women ordained as Buddhist nuns are also involved in the
Sangha Metta Project.
Young people and women are trained as reproductive health
and HIV/AIDS community educators to implement education programs.
As a result of this training, youth were able to discuss positive
behaviours with family and friends. Most of the trained youth
disseminated messages to friends not involved in training.
Young people were closely involved in planning and producing
the IEC material, through focus group discussions and testing.
Youth are also involved in the Cambodian Red Cross implementation
of a Youth Peer Education Program, which UNICEF assisted by
providing lifeskills training.
trainers are now active in 'health clubs'. Activities in health
clubs vary; some organise sporting activities and then conduct
HIV/AIDS awareness activities and condom demonstrations. One
mobile group from Ninh Hoa Youth Union goes to communes to
present an hour of slides on STDs, and games and condom demonstrations.
(Constraints for such clubs are that in some locations HIV/Activities
are linked with the "Social Evils" Campaigns that make it
difficult to acknowledge risk behaviours without penalty and
mitigate against condom promotion). In Lang Son, a group of
young men with HIV have been trained as peer educators.
Lao Youth Union built capacity in the training of young volunteers
to work with young people in villages of ethnic minorities,
generally out-of-school-youth, using "Friends tell Friends"
methodology, which promotes dialogue, skills acquisition and
problem-solving, (not just delivery of one-way messages).
Youth have been involved in designing IEC materials, song,
dance and story performances, blackboard notices, posters
and magazines and in peer education.
influence has their involvement had on the project?
the difficulty of generalising over such a range of countries
and projects, it is safe to say that, generally, peer education
projects have seemed to be more successful when:
range of young people are consulted and involved (not
just the 'good citizen' kids);
meet young people's social needs as well as educational
is scope to discuss sexual activity and drug use in a
materials have been more effective when they incorporate local
youth cultural and experience. Some specific examples of the
way youth involvement has benefited projects are as follows:
videos, "Snooker" and "A Quiet Place" are notable for their
accurate depiction of youth slang, dress and attitudes, this
would not have been possible without the participation of
young people in planning, testing and providing feedback on
Modern Club and many other similar clubs, have become
a focus in the participating schools for both social and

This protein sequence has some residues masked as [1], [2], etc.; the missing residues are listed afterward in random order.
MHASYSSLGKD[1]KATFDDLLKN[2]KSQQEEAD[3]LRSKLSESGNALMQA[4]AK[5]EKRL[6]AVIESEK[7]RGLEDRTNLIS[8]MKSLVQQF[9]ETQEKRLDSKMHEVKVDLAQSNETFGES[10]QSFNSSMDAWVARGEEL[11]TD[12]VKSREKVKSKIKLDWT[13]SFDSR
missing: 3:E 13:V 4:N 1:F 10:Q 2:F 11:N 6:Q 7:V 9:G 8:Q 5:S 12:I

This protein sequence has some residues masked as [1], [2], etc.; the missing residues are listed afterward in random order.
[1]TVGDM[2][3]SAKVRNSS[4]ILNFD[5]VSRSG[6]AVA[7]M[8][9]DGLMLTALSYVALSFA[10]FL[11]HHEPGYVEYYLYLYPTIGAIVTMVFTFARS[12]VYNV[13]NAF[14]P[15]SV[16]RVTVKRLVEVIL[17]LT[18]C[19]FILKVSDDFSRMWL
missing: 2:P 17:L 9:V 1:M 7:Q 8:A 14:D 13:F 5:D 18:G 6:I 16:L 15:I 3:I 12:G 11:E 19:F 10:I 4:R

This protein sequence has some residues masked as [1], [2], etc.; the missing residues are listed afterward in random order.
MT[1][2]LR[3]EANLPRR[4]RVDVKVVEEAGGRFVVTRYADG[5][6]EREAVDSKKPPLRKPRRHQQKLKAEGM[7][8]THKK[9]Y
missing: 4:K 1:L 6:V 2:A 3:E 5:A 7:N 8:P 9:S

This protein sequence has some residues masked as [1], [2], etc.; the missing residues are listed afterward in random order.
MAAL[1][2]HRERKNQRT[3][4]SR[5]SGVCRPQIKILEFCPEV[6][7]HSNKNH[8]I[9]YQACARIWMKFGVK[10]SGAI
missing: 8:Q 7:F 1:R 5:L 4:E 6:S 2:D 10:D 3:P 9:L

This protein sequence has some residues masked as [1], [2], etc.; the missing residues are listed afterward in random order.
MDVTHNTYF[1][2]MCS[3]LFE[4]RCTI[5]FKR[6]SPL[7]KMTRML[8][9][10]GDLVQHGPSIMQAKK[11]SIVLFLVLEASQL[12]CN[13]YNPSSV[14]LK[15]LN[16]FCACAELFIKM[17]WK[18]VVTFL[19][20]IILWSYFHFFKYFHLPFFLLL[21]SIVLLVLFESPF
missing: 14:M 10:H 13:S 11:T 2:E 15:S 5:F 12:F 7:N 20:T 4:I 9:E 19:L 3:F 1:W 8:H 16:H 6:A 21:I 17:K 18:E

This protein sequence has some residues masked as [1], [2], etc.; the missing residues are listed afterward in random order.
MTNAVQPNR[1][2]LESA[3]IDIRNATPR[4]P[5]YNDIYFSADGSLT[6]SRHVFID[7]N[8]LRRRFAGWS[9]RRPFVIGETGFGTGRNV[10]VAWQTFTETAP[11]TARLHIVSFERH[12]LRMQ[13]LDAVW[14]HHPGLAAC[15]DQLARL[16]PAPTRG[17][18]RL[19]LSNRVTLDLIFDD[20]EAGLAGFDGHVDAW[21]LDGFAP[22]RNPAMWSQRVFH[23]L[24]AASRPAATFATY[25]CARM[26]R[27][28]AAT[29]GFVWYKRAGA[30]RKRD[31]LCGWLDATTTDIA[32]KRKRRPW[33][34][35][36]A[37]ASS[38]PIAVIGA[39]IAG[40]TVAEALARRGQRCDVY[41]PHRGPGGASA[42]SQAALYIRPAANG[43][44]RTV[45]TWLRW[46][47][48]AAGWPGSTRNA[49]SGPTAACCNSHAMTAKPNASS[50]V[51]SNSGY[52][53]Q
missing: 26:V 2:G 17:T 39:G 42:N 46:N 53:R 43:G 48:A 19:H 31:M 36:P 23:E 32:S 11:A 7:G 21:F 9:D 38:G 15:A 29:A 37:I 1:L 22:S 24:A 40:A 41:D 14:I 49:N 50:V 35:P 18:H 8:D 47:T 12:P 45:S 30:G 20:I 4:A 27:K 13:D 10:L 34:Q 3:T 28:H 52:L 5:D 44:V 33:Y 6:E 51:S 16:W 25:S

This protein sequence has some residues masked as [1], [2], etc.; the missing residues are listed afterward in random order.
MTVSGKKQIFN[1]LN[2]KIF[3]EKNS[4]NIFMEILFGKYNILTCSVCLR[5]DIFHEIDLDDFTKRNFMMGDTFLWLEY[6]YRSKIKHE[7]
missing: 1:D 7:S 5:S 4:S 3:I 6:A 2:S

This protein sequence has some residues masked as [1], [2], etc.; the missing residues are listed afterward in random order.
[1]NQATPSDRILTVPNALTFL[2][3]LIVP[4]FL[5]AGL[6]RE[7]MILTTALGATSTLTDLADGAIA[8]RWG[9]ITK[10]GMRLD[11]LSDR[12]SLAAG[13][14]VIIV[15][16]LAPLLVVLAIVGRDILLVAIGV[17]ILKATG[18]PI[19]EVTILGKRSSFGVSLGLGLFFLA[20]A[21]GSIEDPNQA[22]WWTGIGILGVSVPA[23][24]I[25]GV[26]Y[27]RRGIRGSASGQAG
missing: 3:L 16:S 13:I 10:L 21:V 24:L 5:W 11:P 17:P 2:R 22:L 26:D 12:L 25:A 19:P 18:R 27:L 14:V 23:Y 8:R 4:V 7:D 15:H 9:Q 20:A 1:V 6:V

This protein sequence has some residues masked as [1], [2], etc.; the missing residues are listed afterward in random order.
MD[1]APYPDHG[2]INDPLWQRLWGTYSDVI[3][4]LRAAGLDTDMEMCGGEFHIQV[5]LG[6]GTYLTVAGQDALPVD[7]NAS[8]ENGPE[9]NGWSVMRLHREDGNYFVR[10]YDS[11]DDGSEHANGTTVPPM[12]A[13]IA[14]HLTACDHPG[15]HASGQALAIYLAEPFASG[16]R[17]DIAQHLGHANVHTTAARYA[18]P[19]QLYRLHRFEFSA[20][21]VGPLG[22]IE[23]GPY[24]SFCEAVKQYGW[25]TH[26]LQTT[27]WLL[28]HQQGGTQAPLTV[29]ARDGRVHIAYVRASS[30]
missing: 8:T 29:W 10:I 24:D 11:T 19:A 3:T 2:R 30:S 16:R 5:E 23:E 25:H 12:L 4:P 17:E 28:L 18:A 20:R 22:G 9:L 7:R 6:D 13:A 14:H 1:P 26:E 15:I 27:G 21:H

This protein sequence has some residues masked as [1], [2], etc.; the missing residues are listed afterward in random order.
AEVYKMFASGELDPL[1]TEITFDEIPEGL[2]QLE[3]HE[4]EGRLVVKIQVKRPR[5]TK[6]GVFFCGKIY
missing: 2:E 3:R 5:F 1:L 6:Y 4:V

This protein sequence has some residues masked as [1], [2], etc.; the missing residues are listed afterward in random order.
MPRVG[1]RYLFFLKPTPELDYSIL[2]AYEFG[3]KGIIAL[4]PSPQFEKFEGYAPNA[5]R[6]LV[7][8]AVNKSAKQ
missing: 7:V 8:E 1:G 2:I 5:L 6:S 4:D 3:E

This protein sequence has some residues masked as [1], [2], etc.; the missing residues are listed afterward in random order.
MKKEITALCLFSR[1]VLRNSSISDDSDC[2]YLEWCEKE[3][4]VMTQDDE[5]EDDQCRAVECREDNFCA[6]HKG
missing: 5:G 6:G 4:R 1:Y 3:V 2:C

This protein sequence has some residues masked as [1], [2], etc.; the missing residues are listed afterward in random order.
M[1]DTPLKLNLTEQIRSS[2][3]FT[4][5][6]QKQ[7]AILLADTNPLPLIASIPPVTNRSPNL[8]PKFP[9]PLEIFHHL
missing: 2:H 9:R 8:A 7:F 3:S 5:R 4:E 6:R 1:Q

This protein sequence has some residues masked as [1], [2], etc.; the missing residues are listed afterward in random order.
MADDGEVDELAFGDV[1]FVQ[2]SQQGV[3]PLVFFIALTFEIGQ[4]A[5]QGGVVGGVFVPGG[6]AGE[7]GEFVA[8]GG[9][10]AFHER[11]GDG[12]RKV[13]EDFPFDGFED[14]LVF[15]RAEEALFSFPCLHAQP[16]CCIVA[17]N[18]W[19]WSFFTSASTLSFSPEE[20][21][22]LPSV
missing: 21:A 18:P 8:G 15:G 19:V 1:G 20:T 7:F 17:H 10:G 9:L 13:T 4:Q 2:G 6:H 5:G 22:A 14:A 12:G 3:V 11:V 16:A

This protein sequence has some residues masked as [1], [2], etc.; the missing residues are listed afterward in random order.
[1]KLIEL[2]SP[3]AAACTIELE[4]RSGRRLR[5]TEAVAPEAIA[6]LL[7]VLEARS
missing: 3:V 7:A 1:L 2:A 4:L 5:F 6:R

educational activities of the teenagers involved, giving
them both communication skills and a supportive social
setting which militates against risky behaviour.
People affected by AIDS: Through young people's sharing
of their experiences and participation in camps, NGOs
have learnt much more about the needs of young people
affected or orphaned by AIDS. Increasingly, these young
people are writing, drawing and speaking of their experiences.
the adolescent girls and boys involved in the project been affected
Young People affected by HIV/AIDS have formed a new friendship
network for affected young people. Many of them have spoken
of their participation in the camps with enthusiasm, and some
have been described as changing from anti-social to social behaviour
during the period of the camp.
who were HIV positive and received some training, wished to
have more training to become peer educators.
have said they feel able to acknowledge and speak publicly about
young people engaging in risk behaviour, which was not the case
before. They have said that they now understood that they have
options with regard to sexual behaviour, one of which is condoms.
in schools have information on HIV but some are still shy about
discussing this with friends.
who received life skills training believe that they had become
more thoughtful, careful and considerate and had reduced their
risk behaviours. In one town participants stated that visits
to commercial sex workers dropped by 50% after training. For
some, training was an entry point for further volunteer activity.
One young man joined the Red Cross after doing the training.
have been the achievements of this project to date?
people have been provided with life skills training and HIV/AIDS
through schools and programs for out-of-school young people
throughout the region.
Cambodia, IEC materials for young people have been
very popular and effective with the target group.
Lao, hilltribe youth have been reached through training
and Lao Radio. · UNICEF has supported projects promoting community
acceptance and support of families with HIV/AIDS affected
members. These projects directly benefit young people and
children whose parents and relatives have HIV/AIDS, through
educational scholarships for them and income generation schemes
for their carers, as well as through reduction in stigmatisation
by communities. The Sangha Metta Buddhist monks and nuns project,
'Hope and Help' video kit and 'Women Against AIDS' project
working with children affected by AIDS, in Thailand,
are examples of projects supported by UNICEF, the lessons
from which are being disseminated through the region.
1999 review of the project concluded that the sub-regional
approach of the project has been instrumental in strengthening
the response to HIV/AIDS/STD prevention and care needs at
both country and inter-country levels. The project has helped
to build high-level political commitment, contributed to improving
service delivery, was able to reach vulnerable groups such
as migrant workers and ethnic minorities, and responded to
the local situations and needs.
formal evaluation been performed?
Review of the Mekong Subregion STD/HIV/AIDS Project, March
Evaluation of Lifeskills and HIV/AIDS Training for Youth and